The other apparent problem is that there would be a sort of bystander effect that would prevent products from ever getting made: people would say to themselves "sure, I want it, but if other people are going to pay for it so I can get it for free, why don't I just not contribute any money?" If enough people adopted this attitude then no projects would ever go through, or if they did they would get considerably less funding and end up of much lower quality. This is a serious threat, but at the same time I'm willing to discount it. The reason being; there have been somewhat similar systems in the past that have been successful. For instance, I think it was Radiohead that successfully launched an album with the stipulation that you could pay whatever you want for it, and this was successful enough that it has been copied many times. I think a major driving force there is the notion that if you pay for this album and it's successful, then the band will make more music in the future. As for corporations, it's much easier to hold them directly accountable. For instance, a large group of corporations could all make an agreement that they would go in on a new version of Word or some other productivity-enhancing software only if the other corporations also do so.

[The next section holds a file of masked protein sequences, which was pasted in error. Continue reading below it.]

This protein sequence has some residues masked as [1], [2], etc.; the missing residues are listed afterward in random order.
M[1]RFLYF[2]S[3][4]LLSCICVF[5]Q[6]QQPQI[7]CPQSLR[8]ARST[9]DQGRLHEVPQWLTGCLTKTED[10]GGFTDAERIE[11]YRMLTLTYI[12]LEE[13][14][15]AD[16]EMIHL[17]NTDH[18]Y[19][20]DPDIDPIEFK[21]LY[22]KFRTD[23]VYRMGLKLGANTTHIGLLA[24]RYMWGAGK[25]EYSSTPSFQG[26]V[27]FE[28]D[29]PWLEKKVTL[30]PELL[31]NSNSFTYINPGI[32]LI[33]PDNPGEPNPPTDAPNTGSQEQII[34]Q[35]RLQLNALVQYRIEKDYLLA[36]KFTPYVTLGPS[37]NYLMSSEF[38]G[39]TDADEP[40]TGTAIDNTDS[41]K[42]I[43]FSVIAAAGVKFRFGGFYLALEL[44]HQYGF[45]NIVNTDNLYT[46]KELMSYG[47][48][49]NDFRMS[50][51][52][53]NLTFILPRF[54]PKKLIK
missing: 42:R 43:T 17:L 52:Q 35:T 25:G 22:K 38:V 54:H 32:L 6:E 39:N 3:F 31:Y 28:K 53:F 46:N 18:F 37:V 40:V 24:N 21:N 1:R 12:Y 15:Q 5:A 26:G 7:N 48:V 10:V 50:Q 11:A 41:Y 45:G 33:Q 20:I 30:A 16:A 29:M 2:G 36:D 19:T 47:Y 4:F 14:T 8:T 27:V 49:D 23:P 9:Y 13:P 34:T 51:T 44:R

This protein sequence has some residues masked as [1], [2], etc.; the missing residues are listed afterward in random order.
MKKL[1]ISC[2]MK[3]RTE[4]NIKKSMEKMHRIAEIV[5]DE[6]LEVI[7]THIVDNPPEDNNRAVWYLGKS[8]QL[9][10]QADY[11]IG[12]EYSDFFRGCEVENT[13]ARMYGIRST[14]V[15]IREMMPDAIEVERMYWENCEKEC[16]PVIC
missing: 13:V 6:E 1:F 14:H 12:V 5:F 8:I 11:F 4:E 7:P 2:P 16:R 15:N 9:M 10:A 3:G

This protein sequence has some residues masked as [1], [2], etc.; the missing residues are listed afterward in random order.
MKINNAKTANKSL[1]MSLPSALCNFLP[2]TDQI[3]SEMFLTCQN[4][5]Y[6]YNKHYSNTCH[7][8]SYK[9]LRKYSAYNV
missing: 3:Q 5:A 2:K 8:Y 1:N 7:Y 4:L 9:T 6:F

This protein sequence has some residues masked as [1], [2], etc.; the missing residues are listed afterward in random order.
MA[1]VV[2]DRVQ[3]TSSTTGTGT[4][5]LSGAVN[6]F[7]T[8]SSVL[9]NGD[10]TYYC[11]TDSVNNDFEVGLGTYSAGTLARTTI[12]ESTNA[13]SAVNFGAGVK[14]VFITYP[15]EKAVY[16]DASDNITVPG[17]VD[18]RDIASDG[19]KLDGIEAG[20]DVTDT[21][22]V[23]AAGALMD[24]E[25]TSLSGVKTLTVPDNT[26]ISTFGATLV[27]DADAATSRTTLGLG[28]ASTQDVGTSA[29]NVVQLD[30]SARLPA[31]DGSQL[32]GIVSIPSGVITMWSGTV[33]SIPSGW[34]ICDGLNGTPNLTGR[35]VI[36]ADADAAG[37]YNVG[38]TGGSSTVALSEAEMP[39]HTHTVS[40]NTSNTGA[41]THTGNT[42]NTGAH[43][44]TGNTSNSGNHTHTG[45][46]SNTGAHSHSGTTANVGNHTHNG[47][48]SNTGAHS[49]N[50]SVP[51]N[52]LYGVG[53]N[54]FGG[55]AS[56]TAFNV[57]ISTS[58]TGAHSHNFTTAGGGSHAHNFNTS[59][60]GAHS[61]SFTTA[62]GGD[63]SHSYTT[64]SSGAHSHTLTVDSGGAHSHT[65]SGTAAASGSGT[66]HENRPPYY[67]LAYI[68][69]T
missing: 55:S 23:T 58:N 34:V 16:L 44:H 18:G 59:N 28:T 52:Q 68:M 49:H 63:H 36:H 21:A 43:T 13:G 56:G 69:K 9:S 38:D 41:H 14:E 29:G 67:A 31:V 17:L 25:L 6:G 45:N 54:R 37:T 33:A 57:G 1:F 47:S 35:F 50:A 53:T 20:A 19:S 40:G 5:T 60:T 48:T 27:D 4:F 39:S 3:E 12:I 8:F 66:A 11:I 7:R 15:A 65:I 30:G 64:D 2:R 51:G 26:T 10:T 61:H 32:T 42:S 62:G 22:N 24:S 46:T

So, what do you guys think?

What do you see as the problems with this model? Are there any other viable economic models in a world without IP?

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Posts

  • override367override367 misogynist/MRA/socially irresponsible Registered User regular
    The only way a world without IP works is if governments subsidize content creators (as in, the individuals not the corporations)